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2004 Sorento
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Discussion Starter #1
Hello,
I just picked up a 2004 Sorento with 310,000 miles on it. It has some oil leaks but I'm having trouble determining where it is coming from. I just replaced the valve cover gaskets that were leaking but I still have a leak that looks like it may be a rear main because there is some oil coming out between the transmission and engine. After looking into it a little there is a lot of info saying that with some newer, 2011 up Sorento models it is common for the oil pressure sensor to leak and that it is misdiagnosed as a rear main seal because it leaks out under the intake manifold, through a weep hole and into a spot between the engine and transmission. I don't see anything online about that being an issue on 2004 models. Does anyone know what years this oil pressure sensor leak is an issue on? I had the intake manifold off when I changed out the valve cover gaskets and didn't see oil in between the heads, but I really wasn't looking that deep into it at the time. Should I just go ahead and do the rear main seal or is it more than likely the oil pressure switch?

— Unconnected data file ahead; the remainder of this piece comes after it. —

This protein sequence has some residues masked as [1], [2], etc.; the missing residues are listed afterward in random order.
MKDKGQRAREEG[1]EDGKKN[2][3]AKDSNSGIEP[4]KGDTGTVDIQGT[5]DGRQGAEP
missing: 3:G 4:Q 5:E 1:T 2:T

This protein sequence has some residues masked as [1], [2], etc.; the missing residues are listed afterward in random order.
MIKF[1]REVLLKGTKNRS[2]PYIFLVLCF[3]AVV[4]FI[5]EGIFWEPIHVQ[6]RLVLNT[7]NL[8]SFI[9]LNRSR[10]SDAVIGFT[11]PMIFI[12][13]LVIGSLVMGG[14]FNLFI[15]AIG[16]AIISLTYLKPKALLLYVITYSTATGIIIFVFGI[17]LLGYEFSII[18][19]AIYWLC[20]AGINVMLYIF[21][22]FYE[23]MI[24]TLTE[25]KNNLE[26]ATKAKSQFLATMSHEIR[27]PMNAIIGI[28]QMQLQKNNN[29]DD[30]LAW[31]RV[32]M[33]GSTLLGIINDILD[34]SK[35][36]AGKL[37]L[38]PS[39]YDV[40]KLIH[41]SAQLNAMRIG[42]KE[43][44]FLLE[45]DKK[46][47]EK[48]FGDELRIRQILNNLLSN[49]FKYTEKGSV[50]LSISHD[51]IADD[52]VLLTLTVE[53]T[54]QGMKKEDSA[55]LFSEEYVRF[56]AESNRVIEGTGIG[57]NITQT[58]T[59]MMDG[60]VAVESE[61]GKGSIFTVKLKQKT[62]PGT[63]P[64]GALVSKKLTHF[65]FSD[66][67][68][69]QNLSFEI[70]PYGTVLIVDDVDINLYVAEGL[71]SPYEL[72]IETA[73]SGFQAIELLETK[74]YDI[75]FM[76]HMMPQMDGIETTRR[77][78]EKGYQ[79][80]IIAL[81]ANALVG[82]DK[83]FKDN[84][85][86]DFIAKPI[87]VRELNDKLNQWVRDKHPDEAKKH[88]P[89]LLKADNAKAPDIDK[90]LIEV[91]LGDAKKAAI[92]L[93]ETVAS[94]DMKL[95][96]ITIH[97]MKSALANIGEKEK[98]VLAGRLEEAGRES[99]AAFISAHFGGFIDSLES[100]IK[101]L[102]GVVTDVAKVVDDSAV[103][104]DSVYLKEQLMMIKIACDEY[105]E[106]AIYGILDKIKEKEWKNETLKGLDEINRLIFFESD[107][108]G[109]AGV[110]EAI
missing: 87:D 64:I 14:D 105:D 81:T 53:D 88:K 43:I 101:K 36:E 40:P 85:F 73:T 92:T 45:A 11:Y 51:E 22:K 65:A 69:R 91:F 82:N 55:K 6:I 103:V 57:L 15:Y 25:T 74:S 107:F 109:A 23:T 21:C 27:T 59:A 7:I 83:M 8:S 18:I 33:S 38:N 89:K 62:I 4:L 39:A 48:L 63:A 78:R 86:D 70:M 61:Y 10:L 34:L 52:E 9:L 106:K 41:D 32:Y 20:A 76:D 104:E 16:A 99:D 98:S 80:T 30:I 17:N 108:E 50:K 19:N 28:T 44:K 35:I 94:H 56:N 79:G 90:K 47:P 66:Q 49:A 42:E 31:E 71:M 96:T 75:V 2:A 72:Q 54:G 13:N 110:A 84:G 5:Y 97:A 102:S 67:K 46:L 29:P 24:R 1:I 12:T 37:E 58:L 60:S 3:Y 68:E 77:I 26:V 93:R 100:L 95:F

Second question,
How hard is it to do the rear main seal? It doesn't look to hard to disconnect the transmission and either pull it back or drop it out of the way. The last rear main I did was on a 2.3L Ford years ago.
 

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Kia Sorento, 2006, 2.5 ltr, CRDi XT, Diesel Auto
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12 Posts
Hello,

I once had a similar problem on an old Peugeot. I took the car back to the garage I'd bought it from and they replaced the sump gasket several times, insisting that that's where the problem was. However, when I got underneath and had a good long look with a bright torch I could see that the oil was leaking between the engine and transmission, not from the rear of the sump at all. So I took the crankcase breather apart, removed the rather rusty wire wool that was in it, made sure everything was spotlessly clean, and replaced the old rusty wool with fresh wire wool. I used the same sort of thing you buy as a pan scourer. I also made sure the pipe that ran from the breather to the air intake filter was clean, as this helped to suck air from the crankcase. These combined measures solved the problem, and I had no more oil leaks from the rear of the engine.

Basically, what was happening was that the crankcase was pressurising because the breather was partly blocked. This was forcing oil out of the rear main bearing. By cleaning out the breather it allowed the crankcase pressure to normalise, and the oil baffles on the rear main were then able to prevent oil from leaking past them.
 
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